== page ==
EnglishShow more Special sense of general English.
In the phrase to try for white, and (less frequently) to try for black, to try for coloured,to attempt to pass oneself off as a white (or black or coloured) person in order to gain the privileges and advantages of belonging to that ethnic group;cf. play sense 1. Also attributive, and figurative.
[1948O. WalkerKaffirs Are Lively 131It is any wonder that the number of young Coloured people who ‘try vir Europeane’ (as they put it) is a considerable factor in population trends?]
1951L.G. GreenGrow LovelyIn the United States they call it ‘crossing the line’. The phrase in Cape Town is ‘trying for white’...Success..carries its own penalties. It means, often enough, the loss of family and friends. All the dark-skinned ones must be left behind, passed in the street without a word of greeting.
1962D. MaraisI Got a Licence (cartoon)If Bantu bars are going to be open an hour later now’s the time to try for Black.
1964G. GordonFour People 58‘She is so light skinned,’ said Katie, ‘why doesn’t she try for Coloured? Then she wouldn’t need a pass.’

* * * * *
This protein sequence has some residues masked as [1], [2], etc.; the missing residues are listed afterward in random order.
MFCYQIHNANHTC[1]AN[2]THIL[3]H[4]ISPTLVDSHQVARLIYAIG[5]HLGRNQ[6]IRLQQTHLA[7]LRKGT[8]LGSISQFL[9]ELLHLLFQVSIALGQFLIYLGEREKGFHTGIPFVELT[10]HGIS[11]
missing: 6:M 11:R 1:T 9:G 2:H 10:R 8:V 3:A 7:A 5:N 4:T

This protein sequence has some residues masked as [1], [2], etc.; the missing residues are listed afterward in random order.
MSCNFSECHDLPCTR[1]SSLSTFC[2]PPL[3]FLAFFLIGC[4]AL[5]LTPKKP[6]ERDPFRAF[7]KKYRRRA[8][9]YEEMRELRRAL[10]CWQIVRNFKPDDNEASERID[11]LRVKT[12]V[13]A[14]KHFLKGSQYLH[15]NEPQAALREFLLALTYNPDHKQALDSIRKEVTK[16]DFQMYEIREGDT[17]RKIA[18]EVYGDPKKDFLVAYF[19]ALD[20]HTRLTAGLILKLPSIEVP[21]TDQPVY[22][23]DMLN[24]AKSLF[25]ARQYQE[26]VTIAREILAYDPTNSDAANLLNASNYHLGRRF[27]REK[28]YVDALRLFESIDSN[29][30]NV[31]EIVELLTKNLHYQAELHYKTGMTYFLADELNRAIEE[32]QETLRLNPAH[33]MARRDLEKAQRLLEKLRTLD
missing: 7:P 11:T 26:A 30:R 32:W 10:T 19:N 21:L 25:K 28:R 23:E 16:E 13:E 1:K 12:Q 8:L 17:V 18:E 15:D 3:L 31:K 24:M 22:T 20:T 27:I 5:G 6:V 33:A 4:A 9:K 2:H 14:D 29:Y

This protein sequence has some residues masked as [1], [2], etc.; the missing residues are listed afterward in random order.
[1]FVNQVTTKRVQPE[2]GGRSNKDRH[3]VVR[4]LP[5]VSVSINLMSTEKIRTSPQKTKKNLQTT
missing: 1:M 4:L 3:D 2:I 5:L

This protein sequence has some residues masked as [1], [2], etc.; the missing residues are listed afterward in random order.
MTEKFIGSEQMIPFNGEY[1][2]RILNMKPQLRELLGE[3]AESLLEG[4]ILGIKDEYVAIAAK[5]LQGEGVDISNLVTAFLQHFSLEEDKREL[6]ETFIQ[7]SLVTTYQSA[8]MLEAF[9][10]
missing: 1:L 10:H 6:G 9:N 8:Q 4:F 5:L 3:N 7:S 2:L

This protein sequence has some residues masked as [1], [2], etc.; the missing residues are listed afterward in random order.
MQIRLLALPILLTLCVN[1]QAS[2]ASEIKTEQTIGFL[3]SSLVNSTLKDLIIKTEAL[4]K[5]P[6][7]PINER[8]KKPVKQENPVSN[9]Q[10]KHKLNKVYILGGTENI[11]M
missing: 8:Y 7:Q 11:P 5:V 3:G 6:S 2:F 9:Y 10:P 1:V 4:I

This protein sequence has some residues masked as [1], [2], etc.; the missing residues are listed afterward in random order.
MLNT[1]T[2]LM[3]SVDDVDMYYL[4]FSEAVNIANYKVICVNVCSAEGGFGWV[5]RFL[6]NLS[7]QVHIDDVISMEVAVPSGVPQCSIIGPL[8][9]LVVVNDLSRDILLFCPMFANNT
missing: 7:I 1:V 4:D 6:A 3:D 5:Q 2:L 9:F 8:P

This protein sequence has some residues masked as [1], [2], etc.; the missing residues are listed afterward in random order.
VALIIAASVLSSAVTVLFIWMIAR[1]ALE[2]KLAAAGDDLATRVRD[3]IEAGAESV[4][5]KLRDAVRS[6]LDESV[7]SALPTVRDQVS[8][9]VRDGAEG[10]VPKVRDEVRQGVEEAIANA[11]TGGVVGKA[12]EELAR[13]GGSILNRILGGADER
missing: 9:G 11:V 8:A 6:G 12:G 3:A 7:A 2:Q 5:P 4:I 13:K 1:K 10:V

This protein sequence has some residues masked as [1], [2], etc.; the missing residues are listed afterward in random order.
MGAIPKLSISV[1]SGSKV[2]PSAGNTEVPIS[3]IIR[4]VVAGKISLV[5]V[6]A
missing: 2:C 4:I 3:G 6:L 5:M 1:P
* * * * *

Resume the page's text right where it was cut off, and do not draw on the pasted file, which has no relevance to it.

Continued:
c1968J. Pauw inNew S. Afr. Writing 54She was Coloured. She was one of hundreds he knew, who had tried for white and got away with it.
1970Daily Dispatch 30 Jan. 14I decided that the tribal terrier would have to Try for White...After a visit to the vet for various injections.., his mange spots disappeared and his coat glowed with health.
1975Sunday Times 23 Sept. (Mag. Sect.) 5Ellen L— has fought bitterness and anger for most of her life. Descended from a Jewish grandfather and a Xhosa grandmother, her fair skin and pale eyes early on put her in a ‘try for white’ situation.
1987C. Rickard inWeekly Mail 3 Apr. 6McBride ‘tried for white’ at one stage, and after being rejected and humiliated, took on ‘an African identity’.
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